As the weather warmed up, I played around with variations on that involving shorts. The second image was a nice combination: white polo, navy cotton crewneck, stone-coloured shorts (Armoury, Dunhill, Permanent Style). All quite cold and tonal still.

And the third outfit plays with the same colour palette, just with a white shirt instead of a polo. This time the chinos are taupe (Stoffa) and the knitwear charcoal (Faloni), with the latter making those black slippers very suitable (Baudoin & Lange). 

With the looks that tended towards Ivy, the trousers and the colours were the main things that changed. 

Trousers were more khaki than chino - coarser and wider-legged - while there was more colour elsewhere. 

The first image above was pretty standard there: blue-striped oxford, green shetland, khakis and tobacco moccasins (Permanent Style, Trunk, Armoury, Ralph Lauren). 

On a fun day, and to show my love for RL, the crewneck might be a teddy-bear sweater (second image). 

And although it’s not strictly Ivy, jeans could easily be substituted for the khakis (third picture). They have the same practical rugged cotton, after all. And the pink/green pairing is certainly Ivy, as are the cordovan Alden loafers. 

Workwear could involve the same khakis and jeans, but with more T-shirts and denim shirts on top. 

A standard here was my Bryceland’s Sawtooth Westerner shirt (another pleasure being how these clothes wear in a little more, each time) with those same Armoury chinos and a lambswool shawl-collar cardigan from Colhay’s (first picture). 

Sweatshirts would usually replace cashmere or shetlands, with a T-shirt underneath. But I do like something at the neck, hence the collared grey sweat in the second picture (Full Count via Clutch Cafe) and the brown bandana in the third (Anatomica).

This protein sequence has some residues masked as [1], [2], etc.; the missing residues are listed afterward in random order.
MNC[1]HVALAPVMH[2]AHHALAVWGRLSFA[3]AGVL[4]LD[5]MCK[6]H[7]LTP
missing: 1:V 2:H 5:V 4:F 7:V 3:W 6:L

Cream features more prominently too, whether it’s the chore coat in number two (Bryceland’s) or the denim in number three (Levi’s Lot No.1). 

A lot of the fun, of course, is playing around with these different genres, and finding alternative combinations. 

I couldn’t say which the three looks above fit into. The first is certainly Rubato-inspired, with their short knit requiring high-waisted army trousers, mixed with a smart shirt. (Trousers vintage, shirt Permanent Style). 

The second is very tonal, but really centres around the cotton collared-knitwear from Margaret Howell, which I found I liked with cream trousers, despite it being black (admittedly a rather faded black). The jacket is shearling from Connolly

And the third was also driven by one item: the olive needlecord shirt, which looks particularly nice with denim, but not much else. Fortunately, cream goes with almost anything. 

It’s fun looking back on them all, and indeed makes me want to wear many of them again. 

That’s why I take these selfies normally, and file them away on my phone. It’s a reminder of all those creative combinations you liked last month, or last year, and would enjoy trying again. 

Here’s hoping you’ve found similar creativity during your weeks of lockdown. And perhaps some ideas here as well. 

Other clothes:

  • Jeans in top three images, vintage Levi's
  • Navy crewneck in top images: Harley via Dick's of Edinburgh
  • Green sweatshirt: Merz b Schwanen, via Trunk
  • Second outfit: Overshirt and shearling, RRL
  • Bottom outfit: Cardigan by King & Tuckfield, jeans from Levi's Lot No.1